ZanaAfrica leads a global advocacy effort to break the taboo around menstrual periods. Deeply engrained taboos, as well as the lack of communal rites-of-passage that once supported girls during adolescence, leave girls to navigate puberty on their own. Young girls can enter situations in which they receive pressure to have sex or another person touches them inappropriately, but they do not realize that they have the right to say no. As a result, 20% of Kenyan girls ages 15-19 are pregnant, 60% quit before finishing high school and 66% of new HIV infections are in adolescent girls in Africa.

The Publication, “Nia Teen”

To help counter the rising tide of unwanted pregnancy, disease and leaving school, which creates a vicious cycle of poverty, ZanaAfrica publishes a health magazine called “Nia Teen.” Its goal is to improve the health and agency of girls living in the worst informational and economic poverty. The organization has also created a 24-session facilitated health education curriculum.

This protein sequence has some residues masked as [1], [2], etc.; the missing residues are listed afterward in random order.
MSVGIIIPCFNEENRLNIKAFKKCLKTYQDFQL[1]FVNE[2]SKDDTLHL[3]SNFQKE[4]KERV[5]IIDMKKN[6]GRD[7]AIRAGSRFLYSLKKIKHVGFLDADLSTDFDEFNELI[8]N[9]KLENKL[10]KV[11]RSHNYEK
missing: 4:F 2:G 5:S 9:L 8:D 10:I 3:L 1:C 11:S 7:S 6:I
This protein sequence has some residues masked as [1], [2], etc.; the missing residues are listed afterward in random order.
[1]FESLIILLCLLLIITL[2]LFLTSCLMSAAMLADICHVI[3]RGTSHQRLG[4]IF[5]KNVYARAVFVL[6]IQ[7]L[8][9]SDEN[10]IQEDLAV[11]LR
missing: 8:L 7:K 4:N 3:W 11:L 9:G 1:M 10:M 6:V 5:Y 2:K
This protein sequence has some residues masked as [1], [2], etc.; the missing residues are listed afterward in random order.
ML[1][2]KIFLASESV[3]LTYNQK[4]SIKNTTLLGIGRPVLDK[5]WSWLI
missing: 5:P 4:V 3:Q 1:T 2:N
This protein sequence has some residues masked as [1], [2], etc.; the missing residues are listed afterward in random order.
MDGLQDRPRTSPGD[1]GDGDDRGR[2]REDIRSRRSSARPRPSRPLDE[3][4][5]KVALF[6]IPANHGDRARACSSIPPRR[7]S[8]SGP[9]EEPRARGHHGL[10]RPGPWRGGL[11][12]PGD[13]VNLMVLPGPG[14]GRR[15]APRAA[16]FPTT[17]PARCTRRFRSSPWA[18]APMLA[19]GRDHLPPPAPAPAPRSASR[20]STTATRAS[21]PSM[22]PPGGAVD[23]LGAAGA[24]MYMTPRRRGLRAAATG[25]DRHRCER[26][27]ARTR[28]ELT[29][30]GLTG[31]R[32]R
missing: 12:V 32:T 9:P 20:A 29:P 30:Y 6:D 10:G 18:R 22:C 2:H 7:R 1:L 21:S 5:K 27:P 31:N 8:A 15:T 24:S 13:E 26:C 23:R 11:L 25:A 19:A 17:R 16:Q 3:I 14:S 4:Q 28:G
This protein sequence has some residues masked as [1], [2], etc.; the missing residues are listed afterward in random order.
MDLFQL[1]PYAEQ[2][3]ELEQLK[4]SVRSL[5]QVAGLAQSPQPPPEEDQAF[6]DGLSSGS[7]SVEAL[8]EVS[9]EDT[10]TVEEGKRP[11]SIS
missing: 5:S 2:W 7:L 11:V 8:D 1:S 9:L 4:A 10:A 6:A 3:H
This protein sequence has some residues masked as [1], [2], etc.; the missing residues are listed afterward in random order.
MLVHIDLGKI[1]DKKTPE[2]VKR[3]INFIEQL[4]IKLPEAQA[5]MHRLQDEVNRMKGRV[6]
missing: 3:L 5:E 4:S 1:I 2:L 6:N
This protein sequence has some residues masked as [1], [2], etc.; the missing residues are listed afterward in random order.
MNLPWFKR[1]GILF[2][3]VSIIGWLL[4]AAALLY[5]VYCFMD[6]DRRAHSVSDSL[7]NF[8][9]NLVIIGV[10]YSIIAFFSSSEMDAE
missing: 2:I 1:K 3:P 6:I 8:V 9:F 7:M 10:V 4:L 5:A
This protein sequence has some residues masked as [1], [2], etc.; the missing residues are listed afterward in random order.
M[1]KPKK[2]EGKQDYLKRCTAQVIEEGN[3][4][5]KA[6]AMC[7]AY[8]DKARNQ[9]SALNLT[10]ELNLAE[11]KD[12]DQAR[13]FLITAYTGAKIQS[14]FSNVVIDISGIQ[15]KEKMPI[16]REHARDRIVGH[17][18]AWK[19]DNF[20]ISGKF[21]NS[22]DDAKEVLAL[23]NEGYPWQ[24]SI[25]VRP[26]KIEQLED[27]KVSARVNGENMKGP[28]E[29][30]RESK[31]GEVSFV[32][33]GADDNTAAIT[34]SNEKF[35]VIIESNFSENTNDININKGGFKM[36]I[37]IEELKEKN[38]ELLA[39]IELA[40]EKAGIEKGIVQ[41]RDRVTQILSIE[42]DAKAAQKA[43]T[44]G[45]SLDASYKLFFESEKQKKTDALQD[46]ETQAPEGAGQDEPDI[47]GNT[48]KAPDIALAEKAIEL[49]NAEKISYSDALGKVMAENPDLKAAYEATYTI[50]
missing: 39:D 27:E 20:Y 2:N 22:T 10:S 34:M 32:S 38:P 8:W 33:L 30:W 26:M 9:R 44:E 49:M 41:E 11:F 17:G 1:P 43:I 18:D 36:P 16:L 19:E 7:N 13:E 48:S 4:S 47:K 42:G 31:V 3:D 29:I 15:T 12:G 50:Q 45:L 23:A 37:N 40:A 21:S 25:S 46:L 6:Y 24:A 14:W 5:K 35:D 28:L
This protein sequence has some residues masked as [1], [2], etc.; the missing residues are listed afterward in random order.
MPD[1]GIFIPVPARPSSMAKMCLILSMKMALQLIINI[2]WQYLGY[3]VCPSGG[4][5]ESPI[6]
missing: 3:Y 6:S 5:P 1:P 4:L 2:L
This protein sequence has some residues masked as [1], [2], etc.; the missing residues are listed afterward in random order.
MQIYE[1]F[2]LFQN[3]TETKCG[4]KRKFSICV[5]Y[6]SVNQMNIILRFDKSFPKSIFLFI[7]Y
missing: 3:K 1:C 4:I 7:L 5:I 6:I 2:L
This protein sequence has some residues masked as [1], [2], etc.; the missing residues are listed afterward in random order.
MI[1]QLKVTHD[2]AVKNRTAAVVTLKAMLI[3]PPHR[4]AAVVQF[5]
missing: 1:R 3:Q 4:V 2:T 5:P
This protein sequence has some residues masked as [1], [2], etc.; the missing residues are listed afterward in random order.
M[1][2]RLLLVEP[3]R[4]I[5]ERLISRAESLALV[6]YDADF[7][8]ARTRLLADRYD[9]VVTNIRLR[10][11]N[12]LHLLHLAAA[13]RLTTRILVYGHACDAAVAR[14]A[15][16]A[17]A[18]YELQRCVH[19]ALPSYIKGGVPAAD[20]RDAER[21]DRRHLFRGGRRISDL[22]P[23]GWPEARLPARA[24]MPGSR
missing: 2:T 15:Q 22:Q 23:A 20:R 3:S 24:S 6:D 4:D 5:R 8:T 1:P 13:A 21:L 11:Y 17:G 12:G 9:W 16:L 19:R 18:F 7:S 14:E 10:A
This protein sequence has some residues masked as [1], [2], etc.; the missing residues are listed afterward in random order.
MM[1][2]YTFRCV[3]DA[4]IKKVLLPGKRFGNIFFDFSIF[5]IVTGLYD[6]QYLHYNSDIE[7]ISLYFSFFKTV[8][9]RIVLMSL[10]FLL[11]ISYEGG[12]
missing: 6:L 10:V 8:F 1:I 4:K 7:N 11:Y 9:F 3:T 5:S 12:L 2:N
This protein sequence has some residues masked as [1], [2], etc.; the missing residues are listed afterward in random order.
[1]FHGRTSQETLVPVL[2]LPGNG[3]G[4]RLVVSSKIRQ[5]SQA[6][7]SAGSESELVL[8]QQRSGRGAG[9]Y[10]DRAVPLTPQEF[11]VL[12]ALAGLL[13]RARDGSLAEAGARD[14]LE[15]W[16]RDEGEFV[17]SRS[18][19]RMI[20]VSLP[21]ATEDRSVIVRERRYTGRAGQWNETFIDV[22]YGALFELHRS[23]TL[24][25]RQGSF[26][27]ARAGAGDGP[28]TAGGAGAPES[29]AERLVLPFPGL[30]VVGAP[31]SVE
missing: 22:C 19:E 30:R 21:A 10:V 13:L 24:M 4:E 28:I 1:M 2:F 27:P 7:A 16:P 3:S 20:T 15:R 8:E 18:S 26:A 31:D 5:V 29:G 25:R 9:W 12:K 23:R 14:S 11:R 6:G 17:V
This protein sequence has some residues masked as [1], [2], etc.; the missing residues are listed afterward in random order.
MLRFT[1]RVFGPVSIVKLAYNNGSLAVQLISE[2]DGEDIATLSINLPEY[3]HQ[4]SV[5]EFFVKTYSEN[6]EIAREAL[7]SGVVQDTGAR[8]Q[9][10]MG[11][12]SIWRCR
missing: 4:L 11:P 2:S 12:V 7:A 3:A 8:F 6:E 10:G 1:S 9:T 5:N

“Nia Teen” draws from a database of more than 10,000 questions from 1,000 girls. Each issue intends to create behavior change as well as knowledge retention. The publication gives guidance, affirmation and information about menstrual health and puberty. It also celebrates real girls’ accomplishments and features their heroes. A comic in the magazine demonstrates healthy decision-making and comes with a discussion guide. ZanaAfrica believes that when girls receive honest answers to their questions, they gain the confidence to realize their potential and affirmation of their voices. When girls learn about reproductive health, they are better able to make decisions and are more likely to make positive choices for their future.